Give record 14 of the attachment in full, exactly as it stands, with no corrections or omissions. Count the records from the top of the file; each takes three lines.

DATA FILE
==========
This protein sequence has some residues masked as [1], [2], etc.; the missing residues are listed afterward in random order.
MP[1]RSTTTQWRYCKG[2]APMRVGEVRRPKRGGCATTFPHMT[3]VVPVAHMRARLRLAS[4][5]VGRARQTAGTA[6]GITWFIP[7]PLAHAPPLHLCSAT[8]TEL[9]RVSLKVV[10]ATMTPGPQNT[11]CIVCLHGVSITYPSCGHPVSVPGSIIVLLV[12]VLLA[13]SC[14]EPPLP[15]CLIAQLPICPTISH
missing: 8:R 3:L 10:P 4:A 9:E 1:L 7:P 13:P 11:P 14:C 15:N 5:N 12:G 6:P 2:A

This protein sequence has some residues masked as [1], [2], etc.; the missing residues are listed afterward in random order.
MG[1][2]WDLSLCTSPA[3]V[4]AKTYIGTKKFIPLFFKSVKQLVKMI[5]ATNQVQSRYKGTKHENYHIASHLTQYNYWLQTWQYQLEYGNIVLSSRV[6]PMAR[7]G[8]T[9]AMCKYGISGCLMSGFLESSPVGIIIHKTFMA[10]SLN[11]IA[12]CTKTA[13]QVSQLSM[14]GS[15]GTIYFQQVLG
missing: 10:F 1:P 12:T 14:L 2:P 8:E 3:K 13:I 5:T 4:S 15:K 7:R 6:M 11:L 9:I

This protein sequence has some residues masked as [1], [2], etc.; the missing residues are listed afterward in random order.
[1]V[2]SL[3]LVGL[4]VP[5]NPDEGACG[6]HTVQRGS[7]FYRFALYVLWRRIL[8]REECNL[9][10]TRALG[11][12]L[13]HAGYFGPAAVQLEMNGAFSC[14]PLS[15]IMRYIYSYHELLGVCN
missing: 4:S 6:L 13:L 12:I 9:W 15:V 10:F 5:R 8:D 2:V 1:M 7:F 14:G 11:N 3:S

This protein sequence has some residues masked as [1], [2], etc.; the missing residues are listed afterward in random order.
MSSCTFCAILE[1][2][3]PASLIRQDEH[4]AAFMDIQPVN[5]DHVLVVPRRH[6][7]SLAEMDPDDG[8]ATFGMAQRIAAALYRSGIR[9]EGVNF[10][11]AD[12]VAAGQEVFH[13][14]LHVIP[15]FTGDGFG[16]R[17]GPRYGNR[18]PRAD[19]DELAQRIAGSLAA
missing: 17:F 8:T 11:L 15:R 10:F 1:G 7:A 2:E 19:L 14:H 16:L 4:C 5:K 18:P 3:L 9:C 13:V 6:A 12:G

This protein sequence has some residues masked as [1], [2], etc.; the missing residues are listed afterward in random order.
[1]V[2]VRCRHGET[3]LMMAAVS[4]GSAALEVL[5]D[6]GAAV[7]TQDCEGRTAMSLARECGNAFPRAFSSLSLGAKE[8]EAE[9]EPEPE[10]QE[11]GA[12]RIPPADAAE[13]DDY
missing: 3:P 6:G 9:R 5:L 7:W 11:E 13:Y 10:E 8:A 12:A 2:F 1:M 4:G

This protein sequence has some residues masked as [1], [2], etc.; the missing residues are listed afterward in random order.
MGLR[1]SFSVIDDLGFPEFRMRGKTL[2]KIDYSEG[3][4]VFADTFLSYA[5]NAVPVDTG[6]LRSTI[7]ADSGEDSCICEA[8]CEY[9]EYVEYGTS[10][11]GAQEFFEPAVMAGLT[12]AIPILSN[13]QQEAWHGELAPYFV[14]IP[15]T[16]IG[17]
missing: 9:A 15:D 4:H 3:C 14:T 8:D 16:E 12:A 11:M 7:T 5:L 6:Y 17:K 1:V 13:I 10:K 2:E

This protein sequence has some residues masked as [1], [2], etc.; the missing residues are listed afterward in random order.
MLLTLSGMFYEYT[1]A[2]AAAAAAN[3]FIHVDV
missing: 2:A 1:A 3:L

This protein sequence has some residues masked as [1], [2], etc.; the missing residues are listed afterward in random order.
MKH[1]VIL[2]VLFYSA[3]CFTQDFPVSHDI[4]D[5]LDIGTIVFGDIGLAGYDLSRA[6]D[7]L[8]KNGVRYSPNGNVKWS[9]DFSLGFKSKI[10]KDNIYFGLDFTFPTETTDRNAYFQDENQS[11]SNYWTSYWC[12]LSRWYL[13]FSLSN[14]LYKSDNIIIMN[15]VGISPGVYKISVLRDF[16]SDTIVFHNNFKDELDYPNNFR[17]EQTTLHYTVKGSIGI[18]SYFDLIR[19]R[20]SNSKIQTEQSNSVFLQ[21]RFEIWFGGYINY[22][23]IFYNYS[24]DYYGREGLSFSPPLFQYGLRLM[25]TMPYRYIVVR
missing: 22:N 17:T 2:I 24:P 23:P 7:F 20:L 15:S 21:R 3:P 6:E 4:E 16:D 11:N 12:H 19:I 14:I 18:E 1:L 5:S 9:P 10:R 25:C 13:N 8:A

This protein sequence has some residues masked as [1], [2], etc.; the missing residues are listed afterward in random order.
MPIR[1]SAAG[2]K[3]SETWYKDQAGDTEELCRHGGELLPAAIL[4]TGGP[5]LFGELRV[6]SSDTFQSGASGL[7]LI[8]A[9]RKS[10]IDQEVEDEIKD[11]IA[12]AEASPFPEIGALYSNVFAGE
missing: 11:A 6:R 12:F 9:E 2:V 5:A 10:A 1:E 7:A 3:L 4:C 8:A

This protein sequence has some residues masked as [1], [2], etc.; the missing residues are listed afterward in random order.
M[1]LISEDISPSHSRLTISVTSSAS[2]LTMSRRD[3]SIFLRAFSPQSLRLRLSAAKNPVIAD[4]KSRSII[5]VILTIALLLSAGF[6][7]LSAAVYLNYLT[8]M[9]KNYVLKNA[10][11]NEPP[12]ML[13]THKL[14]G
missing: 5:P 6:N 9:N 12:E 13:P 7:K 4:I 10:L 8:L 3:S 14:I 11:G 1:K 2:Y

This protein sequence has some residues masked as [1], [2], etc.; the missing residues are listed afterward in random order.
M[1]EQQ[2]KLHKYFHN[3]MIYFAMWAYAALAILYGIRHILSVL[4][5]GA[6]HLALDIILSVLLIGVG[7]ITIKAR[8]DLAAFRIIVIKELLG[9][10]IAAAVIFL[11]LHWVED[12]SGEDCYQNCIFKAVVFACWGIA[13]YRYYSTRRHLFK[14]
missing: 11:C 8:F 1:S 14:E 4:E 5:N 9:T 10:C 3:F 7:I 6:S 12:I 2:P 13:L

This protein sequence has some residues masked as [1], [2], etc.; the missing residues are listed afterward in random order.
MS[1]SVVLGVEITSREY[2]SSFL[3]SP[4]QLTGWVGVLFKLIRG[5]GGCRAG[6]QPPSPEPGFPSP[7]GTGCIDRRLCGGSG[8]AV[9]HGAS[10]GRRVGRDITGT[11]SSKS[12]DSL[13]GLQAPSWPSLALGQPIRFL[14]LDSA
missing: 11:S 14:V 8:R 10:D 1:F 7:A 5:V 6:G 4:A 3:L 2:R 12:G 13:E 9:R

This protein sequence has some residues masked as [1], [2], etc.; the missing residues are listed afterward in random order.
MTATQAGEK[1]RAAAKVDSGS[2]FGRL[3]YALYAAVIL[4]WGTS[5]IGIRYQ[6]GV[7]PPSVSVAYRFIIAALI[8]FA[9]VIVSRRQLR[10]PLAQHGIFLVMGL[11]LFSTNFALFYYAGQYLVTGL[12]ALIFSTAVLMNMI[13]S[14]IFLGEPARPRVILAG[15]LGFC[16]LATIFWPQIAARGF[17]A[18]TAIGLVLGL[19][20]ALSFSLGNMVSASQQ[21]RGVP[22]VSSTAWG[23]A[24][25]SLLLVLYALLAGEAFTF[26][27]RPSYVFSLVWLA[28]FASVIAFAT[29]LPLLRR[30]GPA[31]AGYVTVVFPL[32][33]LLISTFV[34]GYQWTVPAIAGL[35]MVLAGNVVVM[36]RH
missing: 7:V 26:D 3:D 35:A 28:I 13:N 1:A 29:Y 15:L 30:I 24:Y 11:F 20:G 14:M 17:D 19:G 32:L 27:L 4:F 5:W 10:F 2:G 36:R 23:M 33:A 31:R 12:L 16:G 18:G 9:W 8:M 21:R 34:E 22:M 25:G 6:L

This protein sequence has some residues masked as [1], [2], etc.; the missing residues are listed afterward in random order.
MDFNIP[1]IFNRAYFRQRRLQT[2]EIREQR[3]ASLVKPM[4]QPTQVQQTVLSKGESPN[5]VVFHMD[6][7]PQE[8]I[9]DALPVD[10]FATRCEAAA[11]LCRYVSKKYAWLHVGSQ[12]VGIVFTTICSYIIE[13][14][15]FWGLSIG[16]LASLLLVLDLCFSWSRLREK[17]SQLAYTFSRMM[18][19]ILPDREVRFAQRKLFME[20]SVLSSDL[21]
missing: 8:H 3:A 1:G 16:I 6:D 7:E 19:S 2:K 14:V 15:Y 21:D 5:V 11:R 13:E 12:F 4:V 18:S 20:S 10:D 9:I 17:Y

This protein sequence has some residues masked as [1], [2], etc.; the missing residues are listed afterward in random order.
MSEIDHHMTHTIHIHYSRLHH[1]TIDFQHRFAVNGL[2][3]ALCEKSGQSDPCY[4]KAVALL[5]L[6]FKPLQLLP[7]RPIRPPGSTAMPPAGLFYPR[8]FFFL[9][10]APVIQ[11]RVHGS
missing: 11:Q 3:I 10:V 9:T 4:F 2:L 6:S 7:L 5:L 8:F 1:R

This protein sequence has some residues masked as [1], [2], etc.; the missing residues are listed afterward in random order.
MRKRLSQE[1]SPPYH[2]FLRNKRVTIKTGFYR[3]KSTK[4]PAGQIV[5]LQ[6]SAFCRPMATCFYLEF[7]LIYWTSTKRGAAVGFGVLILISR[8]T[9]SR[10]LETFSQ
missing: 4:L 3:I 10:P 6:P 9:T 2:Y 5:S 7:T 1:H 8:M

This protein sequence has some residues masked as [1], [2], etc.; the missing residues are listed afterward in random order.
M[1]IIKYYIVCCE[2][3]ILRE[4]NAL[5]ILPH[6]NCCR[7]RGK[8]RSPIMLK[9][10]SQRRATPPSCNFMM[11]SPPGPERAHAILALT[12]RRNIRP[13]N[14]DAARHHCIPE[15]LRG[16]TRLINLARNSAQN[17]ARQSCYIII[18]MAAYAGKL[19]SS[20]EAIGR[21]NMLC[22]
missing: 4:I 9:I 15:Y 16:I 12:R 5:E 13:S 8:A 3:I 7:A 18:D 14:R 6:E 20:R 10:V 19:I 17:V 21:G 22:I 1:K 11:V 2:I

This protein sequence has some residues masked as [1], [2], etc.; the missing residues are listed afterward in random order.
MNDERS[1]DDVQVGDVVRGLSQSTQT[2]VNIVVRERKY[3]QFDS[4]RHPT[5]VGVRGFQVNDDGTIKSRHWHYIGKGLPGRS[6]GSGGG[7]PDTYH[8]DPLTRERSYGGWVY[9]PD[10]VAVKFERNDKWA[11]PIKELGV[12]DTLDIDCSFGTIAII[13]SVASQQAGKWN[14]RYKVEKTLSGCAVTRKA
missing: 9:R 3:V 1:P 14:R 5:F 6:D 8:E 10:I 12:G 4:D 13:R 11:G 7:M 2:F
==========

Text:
This protein sequence has some residues masked as [1], [2], etc.; the missing residues are listed afterward in random order.
MDFNIP[1]IFNRAYFRQRRLQT[2]EIREQR[3]ASLVKPM[4]QPTQVQQTVLSKGESPN[5]VVFHMD[6][7]PQE[8]I[9]DALPVD[10]FATRCEAAA[11]LCRYVSKKYAWLHVGSQ[12]VGIVFTTICSYIIE[13][14][15]FWGLSIG[16]LASLLLVLDLCFSWSRLREK[17]SQLAYTFSRMM[18][19]ILPDREVRFAQRKLFME[20]SVLSSDL[21]
missing: 8:H 3:A 1:G 16:I 6:D 7:E 19:S 2:K 14:V 15:Y 21:D 5:V 11:R 13:E 12:F 4:V 18:S 20:S 10:D 9:I 17:Y